To utilize syndromic surveillance data timely detecting herion overdose outbreaks in the community.
Early detection of heroin overdose clusters is important in the current battle against the opioid crisis to effectively implement prevention and control measures. The New York State syndromic surveillance system collects hospital emergency department (ED) visit data, including visit time, chief complaint, and patient zip code. This data can be used to timely identify potential heroin overdose outbreaks by detecting spatial-temporal case clusters with scan statistic.
Heroin overdose cases (Heroin_OD) were identified from ED visits by searching Heroin_OD key terms in the chief complaints. Then the space-time permutation model (using the SaTScan package) was applied to detect clusters of Heroin_OD. ED visit date served as the time variable and the case residential zip code was the spatial coordinate variable for the SaTScan analysis. A SAS program was developed to carry out the prospective scan statistics analysis weekly and produces reports of detected clusters in table and map format. Cluster detection parameters were set to detect heroin overdose aggregation in maximum geographic radium of 20 kilometer (km) and maximum time span up of 21 days at the P-value <= 0.05. Chief complaints within the clusters are reviewed to ensure accuracy of detection. Messages have been developed and are shared with community members including law enforcement and public health identifying the cluster and offering suggestions of activities that can occur at the local level to identify and address the cause of the cluster, as well as to reduce potential harm. This includes the 23 syringe exchange programs (SEPs) regulated by the New York State Department of Health.
Using ED visit data from 138 NY upstate hospitals, a total of 12 Heroin_OD clusters were detected by the SaTScan analysis during the period of 9/1/2016 through 9/17/2017. There were 845 cases identified. The average age was 35 years and ranged from 7 to 95 years. Sixty nine percent (69%) of the cases was in 20 to 39 age group and 66% in males. A cluster was identified earlier 2017 in Suffolk County, and the local SEP was alerted. This encouraged communication between partners within the alerted county which ultimately resulted in identifying the substance endangering people who used drugs in the area. It also helped public health to partner with public safety, ensuring that the availability of the substance was interrupted.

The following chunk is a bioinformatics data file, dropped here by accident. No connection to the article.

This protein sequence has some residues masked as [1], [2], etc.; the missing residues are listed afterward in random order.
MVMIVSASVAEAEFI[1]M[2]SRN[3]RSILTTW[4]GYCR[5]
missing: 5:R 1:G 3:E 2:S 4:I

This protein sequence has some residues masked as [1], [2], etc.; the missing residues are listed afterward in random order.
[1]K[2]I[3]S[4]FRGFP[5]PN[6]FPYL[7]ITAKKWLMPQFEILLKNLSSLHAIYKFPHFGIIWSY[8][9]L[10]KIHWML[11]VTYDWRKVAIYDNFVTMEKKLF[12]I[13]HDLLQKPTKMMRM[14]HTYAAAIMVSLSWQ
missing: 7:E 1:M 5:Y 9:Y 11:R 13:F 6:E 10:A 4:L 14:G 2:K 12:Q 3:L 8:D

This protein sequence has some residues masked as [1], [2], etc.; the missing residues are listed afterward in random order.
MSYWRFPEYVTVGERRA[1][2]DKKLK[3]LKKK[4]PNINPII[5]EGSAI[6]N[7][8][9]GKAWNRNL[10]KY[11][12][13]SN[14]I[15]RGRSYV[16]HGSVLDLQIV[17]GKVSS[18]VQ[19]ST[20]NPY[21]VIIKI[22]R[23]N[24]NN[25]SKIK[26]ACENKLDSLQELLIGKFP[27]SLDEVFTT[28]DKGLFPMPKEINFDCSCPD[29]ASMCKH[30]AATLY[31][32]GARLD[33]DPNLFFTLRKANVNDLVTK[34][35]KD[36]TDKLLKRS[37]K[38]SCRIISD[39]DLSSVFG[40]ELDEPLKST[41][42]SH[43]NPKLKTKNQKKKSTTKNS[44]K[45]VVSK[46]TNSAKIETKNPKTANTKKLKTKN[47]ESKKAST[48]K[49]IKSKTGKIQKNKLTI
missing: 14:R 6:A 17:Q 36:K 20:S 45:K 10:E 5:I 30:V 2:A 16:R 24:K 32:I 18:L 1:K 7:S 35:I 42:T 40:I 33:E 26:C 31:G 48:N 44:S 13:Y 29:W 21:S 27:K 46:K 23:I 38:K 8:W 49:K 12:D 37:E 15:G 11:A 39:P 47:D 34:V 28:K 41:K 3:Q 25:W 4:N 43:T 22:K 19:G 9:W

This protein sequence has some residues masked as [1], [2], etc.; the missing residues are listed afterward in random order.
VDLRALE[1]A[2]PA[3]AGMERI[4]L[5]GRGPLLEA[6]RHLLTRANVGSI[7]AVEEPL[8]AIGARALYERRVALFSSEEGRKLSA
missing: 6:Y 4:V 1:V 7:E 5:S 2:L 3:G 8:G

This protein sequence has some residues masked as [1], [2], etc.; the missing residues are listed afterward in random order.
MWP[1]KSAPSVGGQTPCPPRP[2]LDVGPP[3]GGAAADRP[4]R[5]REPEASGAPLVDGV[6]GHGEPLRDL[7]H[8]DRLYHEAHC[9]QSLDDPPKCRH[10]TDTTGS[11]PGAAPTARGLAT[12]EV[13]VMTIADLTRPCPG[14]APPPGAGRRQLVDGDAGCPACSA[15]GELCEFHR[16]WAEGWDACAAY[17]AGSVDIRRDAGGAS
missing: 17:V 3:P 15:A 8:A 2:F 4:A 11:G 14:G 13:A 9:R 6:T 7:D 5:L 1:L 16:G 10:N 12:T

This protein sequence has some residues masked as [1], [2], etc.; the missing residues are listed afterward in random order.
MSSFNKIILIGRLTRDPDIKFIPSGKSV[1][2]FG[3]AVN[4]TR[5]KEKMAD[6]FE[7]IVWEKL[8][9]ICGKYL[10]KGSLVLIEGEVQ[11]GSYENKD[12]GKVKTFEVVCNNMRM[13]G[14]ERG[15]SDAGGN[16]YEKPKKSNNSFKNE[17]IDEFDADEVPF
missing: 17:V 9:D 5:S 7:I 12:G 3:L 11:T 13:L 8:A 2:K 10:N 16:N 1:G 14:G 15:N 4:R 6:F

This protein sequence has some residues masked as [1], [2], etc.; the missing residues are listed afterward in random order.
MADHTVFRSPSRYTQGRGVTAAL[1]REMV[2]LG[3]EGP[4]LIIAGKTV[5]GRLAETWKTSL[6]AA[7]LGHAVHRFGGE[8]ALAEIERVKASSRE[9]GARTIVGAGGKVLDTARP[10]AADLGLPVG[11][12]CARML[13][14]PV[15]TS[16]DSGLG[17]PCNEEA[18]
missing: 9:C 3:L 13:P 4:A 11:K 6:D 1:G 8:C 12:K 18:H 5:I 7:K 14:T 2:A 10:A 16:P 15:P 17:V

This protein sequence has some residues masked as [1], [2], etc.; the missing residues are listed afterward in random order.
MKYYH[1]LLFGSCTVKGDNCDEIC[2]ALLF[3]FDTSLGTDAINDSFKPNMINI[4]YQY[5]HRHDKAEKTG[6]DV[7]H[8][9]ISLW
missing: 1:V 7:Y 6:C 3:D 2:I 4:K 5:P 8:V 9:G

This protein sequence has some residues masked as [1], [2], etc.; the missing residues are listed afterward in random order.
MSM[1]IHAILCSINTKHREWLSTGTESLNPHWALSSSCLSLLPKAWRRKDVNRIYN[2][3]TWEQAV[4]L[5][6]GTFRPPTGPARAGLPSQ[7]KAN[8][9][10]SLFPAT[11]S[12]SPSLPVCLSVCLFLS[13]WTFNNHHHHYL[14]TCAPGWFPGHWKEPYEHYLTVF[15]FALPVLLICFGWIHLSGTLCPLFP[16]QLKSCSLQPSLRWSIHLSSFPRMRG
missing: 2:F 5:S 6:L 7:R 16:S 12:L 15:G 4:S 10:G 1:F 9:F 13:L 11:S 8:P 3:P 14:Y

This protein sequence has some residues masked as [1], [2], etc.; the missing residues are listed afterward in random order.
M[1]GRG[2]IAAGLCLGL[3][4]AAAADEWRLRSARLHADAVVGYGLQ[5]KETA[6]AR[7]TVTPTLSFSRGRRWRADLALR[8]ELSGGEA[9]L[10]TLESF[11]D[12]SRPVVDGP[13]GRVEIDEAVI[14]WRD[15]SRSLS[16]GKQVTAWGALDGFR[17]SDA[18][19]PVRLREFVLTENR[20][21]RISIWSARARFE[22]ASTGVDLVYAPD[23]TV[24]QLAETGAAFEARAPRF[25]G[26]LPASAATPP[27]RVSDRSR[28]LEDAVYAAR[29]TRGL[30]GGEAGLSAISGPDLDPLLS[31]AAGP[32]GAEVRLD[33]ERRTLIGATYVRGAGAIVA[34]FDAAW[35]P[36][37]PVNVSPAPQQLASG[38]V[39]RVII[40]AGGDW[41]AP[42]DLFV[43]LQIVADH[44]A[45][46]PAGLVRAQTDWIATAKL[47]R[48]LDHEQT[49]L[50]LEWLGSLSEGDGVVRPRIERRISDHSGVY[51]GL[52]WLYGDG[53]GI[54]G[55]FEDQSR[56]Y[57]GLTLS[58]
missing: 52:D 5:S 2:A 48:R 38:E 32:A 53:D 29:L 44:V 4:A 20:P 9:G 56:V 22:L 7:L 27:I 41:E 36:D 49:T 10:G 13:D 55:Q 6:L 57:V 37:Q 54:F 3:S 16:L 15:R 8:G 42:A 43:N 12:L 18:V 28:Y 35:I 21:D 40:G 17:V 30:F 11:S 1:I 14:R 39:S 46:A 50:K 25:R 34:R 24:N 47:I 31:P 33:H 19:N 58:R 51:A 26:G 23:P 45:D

As the space-time permutation scan statistic only requires disease counts, event date and disease location, the method can be easily implemented for detecting disease outbreaks using data routinely collected from disease surveillance systems. The current study showed that scan statistic is a useful tool for identifying clusters of non-fatal overdoses from specific drugs. This method also returns important information to assist outbreak investigations, such as geographic location and time-span of the potential outbreaks.